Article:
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Big East Preseason Profile: Providence Friars

The Friars might be the most overlooked team in the conference.

Wendell Cruz

Providence 2019 Record: 18-16, 7-11 Big East (NIT 2nd Round, lost to Mike Anderson’s Arkansas)

2020 Returning Minutes percentage: 75.1%

Graduated Seniors: Isaiah Jackson (F)

Early departures/ transfers: Makai Ashton-Langford (PG), Drew Edwards (SG)

Incoming talent: LuWane Pipkins (PG, UMass transfer), Greg Gantt, JR (F)

Likely top 5: LuWane Pipkins (SR), AJ Reeves (SO), David Duke (SO), Alpha Diallo (SR), Nate Watson (JR)

Providence last season:

The Friars under Ed Cooley are steady, even as the personnel changes. The offense is consistently unspectacular, avoids three-point shots and draws fouls. The defense is physical and effective. Last year’s offense was a tad worse, which kept Providence from their yearly late-season surge.

Fun fact! Their final five wins of the season, and their only wins after February 1st, were:

  • St. John’s
  • St. John’s
  • Butler
  • Butler
  • Butler

Huh.

Providence hopes that the addition of a grad transfer point guard will juice the attack, and the rising sophomores find a second gear; they showed talent.

In order to learn more about the Friars, the Rumble chatted with Kevin Farrahar of Friarbasketball.com.


Rumble: College basketball writers and fans seem to be fairly high on this Providence team. What do you think is the ceiling for this team? Also, what are Friar fans reasonably expecting out of this team?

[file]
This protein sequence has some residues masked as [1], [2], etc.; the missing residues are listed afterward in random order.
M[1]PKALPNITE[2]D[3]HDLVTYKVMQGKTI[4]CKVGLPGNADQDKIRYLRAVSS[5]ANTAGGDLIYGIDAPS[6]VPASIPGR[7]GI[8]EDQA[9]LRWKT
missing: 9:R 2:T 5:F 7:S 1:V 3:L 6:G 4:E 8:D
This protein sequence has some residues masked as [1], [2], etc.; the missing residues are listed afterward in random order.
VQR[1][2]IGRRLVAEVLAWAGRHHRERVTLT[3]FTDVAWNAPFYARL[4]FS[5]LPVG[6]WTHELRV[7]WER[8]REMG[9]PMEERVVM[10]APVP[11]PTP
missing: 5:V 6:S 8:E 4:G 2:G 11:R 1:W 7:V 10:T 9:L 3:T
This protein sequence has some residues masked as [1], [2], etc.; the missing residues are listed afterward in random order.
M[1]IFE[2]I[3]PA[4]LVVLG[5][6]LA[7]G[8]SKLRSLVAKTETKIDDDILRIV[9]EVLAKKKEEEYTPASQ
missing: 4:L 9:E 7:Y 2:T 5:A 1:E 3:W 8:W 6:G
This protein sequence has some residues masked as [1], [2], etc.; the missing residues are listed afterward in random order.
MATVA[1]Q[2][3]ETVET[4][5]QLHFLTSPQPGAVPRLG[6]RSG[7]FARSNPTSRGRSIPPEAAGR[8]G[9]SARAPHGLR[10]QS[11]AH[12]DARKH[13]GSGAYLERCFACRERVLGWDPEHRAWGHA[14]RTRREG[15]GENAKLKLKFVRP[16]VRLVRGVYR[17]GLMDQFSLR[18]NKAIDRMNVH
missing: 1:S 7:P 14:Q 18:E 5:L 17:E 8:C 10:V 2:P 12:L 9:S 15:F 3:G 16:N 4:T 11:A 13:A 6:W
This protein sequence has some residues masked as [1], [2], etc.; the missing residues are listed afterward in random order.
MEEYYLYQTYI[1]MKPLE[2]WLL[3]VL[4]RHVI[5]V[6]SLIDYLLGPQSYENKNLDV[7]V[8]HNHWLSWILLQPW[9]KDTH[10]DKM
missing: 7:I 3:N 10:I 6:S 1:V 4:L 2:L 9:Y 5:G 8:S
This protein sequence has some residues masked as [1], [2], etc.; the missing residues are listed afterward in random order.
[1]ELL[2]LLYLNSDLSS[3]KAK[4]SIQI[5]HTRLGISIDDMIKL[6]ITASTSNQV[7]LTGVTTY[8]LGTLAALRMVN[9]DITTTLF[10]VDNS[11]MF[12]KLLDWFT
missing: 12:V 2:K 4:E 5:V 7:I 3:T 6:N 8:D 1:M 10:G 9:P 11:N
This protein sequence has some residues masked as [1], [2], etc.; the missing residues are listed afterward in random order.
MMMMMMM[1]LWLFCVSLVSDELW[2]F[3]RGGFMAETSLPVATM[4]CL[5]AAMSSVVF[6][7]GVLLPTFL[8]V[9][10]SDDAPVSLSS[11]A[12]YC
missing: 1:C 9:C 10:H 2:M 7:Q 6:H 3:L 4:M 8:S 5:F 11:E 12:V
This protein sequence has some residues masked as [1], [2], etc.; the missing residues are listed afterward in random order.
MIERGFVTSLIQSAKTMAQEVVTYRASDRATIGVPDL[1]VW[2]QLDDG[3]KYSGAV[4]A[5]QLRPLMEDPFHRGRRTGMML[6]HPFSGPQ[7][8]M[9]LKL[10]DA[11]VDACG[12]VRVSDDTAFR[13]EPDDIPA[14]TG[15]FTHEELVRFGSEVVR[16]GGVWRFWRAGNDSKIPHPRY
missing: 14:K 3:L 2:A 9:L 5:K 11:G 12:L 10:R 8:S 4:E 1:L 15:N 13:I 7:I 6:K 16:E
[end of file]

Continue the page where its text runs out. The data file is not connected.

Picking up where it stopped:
The ceiling for this group is likely third in the league. They are a tier below Villanova and Seton Hall, and until they prove they can score with any consistency, it’s hard to envision them making a run at the regular season title.

Providence was, by far, the worst offensive team in the league last year, and have to hope that a return to health for sophomore AJ Reeves and the arrival of high scoring graduate transfer point guard Luwane Pipkins (formerly of UMass) will make the difference. Both Alpha Diallo and Nate Watson are established offensive options in the front court, but the backcourt has to improve.

There is a growing sense in Providence that this team could play its way into the second weekend of the NCAAs, but that’s ambitious until a number of question marks are answered -- namely outside shooting, if sophomores Reeves and David Duke (both top 50 recruits) emerge, and health.

PC already has a number of health concerns.

Watson injured his knee and is out indefinitely, Pipkins is currently sitting out with a hamstring issue (and missed time earlier this fall with a knee), and freshman Greg Gantt, a top 75 recruit, is coming off of thumb surgery and is now out with an achilles injury. Power forward Emmitt Holt has missed the last two years after life threatening abdominal surgery, and he’s hoping to make an impact. Holt was a huge JUCO pick up after Ben Bentil turned pro after his sophomore year.

Rumble: What allows Providence to be such a strong defensive team each seasons? What type of player fits best in Ed Cooley’s defense?

PC really hasn’t had a true shot blocker since 2015, when seven footer Carson Desrosiers graduated and then-freshman Paschal Chukwu transferred to Syracuse. Still, they’ve managed to stay a consistent top 50 defense due to length across the board.

Duke was brought in as a 6’5 point guard and they’ve generally had long, physical wings. The style they play offensively doesn’t hurt. They grind away on offense and try to turn games into slow, physical grinds. Every possession is a grind on both ends.

Rumble: Last season the Friars struggled shooting from beyond the arc. Do you foresee those issues to subside this season? If so, why will this team be better at shooting the three?